The spike in crude oil prices has brought cheer to exploration and production companies, even as refiners turn cautious. The stock market, however, meted the same treatment to downstream and upstream oil companies.
Indian Oil Corporation led the fall with a 7.6 per cent drop, while Bharat Petroleum and Hindustan Petroleum fell 3.8 per cent and 5.4 per cent, respectively. Oil and Natural Gas Corporation, the nation's largest exploration company, fell nearly four per cent, and Oil India 3.3 per cent. Reliance Industries fell 1.3 per cent to Rs 879.25.
"The spike in crude oil prices is negative for oil marketing companies as the fear of under-recoveries will always be there. And, if prices go up further, despite diesel deregulation, one is not sure if the government will intervene and allow retail price revisions," said Dhaval Joshi, research analyst at Emkay Global Financial Services.
Last month, Vedanta said it had taken a Rs 19,180 crore impairment on its $8.7-billion acquisition of Cairn India to reflect its expectation that oil prices would remain weak for some time. Vedanta owns 59.9 per cent of Cairn India, which it bought in 2011. The $3.1-billion impairment reflects the high price Vedanta paid for Cairn India at the peak of the oil cycle, when Brent exceeded $100 a barrel.
Cairn India reported a net loss of Rs 1,044 crore in the quarter ended March. The company had reported a net profit of Rs 1,755 crore in the same quarter last year. Total income during the quarter dipped 44 per cent to Rs 1,665 crore "on account of lower crude prices and lower volumes," the company said.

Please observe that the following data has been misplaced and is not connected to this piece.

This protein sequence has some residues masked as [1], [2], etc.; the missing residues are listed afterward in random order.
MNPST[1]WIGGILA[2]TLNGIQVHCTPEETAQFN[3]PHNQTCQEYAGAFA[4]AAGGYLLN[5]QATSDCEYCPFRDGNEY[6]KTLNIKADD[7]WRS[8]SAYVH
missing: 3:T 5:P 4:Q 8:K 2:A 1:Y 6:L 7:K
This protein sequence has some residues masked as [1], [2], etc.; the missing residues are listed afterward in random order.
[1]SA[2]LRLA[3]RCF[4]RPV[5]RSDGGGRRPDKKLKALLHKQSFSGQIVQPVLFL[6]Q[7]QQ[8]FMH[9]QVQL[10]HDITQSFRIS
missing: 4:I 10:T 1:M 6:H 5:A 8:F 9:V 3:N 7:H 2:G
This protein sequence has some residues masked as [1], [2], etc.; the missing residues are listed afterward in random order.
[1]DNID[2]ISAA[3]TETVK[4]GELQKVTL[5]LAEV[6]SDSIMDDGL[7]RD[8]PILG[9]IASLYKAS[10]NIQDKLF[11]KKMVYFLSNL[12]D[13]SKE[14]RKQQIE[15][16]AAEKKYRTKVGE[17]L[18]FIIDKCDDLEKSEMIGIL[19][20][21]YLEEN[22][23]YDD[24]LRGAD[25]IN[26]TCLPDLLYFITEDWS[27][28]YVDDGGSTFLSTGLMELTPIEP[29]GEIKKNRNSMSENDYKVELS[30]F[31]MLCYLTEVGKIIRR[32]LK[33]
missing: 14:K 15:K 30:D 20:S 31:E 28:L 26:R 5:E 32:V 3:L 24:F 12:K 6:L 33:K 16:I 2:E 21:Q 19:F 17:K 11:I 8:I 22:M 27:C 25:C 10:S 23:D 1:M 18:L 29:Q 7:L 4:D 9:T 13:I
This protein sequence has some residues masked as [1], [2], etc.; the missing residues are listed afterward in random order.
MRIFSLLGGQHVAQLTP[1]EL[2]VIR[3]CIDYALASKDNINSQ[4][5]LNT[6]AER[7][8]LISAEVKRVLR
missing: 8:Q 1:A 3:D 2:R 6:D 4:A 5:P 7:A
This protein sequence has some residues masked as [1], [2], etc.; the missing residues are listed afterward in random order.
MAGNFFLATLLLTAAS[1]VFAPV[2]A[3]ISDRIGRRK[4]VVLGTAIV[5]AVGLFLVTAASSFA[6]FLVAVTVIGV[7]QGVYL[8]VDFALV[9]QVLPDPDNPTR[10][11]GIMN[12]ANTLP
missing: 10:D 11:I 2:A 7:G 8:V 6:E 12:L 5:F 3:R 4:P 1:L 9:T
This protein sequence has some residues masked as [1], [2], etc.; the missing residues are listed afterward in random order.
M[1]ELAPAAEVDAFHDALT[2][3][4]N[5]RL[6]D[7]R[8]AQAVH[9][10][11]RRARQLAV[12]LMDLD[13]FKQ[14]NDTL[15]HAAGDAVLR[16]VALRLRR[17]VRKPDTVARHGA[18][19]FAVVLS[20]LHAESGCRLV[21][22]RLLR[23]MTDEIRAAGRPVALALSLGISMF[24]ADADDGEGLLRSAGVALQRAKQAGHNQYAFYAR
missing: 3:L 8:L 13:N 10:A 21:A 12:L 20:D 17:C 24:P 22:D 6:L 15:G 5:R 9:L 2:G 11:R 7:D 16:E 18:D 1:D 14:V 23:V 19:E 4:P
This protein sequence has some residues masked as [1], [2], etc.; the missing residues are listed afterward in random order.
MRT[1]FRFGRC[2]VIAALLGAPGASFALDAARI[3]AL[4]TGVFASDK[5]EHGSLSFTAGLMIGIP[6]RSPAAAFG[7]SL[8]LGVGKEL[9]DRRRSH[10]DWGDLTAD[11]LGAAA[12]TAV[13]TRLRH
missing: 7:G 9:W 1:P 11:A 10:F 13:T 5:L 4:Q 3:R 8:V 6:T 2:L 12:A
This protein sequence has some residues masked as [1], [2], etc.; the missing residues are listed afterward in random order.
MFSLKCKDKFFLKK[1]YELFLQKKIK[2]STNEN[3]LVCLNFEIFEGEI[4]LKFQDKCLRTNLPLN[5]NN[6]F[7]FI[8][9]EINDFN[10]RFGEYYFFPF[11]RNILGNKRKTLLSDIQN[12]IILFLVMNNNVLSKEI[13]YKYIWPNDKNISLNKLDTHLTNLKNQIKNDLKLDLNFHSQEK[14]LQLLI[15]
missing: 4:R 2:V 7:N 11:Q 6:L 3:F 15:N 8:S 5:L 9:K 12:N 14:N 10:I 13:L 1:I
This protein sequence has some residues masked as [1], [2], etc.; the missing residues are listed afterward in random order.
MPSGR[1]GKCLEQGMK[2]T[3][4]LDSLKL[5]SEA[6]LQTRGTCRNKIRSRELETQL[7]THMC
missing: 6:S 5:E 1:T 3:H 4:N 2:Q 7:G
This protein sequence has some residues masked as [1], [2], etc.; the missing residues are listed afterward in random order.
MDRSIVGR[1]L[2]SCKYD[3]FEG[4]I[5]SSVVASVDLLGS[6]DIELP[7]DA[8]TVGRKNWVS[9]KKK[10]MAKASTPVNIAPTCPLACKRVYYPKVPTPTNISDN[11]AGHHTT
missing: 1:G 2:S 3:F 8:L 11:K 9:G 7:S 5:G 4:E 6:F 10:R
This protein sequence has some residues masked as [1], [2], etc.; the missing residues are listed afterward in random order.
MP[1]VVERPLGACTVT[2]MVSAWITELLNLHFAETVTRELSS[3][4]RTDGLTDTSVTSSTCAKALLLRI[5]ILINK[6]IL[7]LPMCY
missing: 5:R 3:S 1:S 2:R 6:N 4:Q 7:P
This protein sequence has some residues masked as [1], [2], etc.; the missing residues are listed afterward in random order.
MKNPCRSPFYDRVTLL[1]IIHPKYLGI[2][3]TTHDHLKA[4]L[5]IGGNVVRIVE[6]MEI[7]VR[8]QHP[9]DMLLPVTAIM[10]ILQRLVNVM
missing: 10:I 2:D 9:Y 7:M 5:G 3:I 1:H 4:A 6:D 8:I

Reliance Industries, on the other hand, reported its highest quarterly profit in seven years at Rs 6,381 crore, up 8.5 per cent for the January-March quarter of 2014-15. Net profit for the corresponding quarter of the previous year was Rs 5,881 crore.
Reliance Industries' consolidated turnover for the March quarter was down 33.3 per cent at Rs 70,863 crore mainly due to a 50 per cent yearly fall in the benchmark oil price.
"Higher crude oil prices are necessary for us to generate sufficient surplus. The minimum price we expect is $60 a barrel so that we can look at future investments," an ONGC executive said.
ONGC's net realisation had dropped to $41.36 a barrel in the first nine months of 2014-15, nearly the same as in 2013-14, the lowest ever. Realisation fell sharply in the December quarter due to low crude prices and a bigger share of the fuel subsidy burden ONGC had to bear.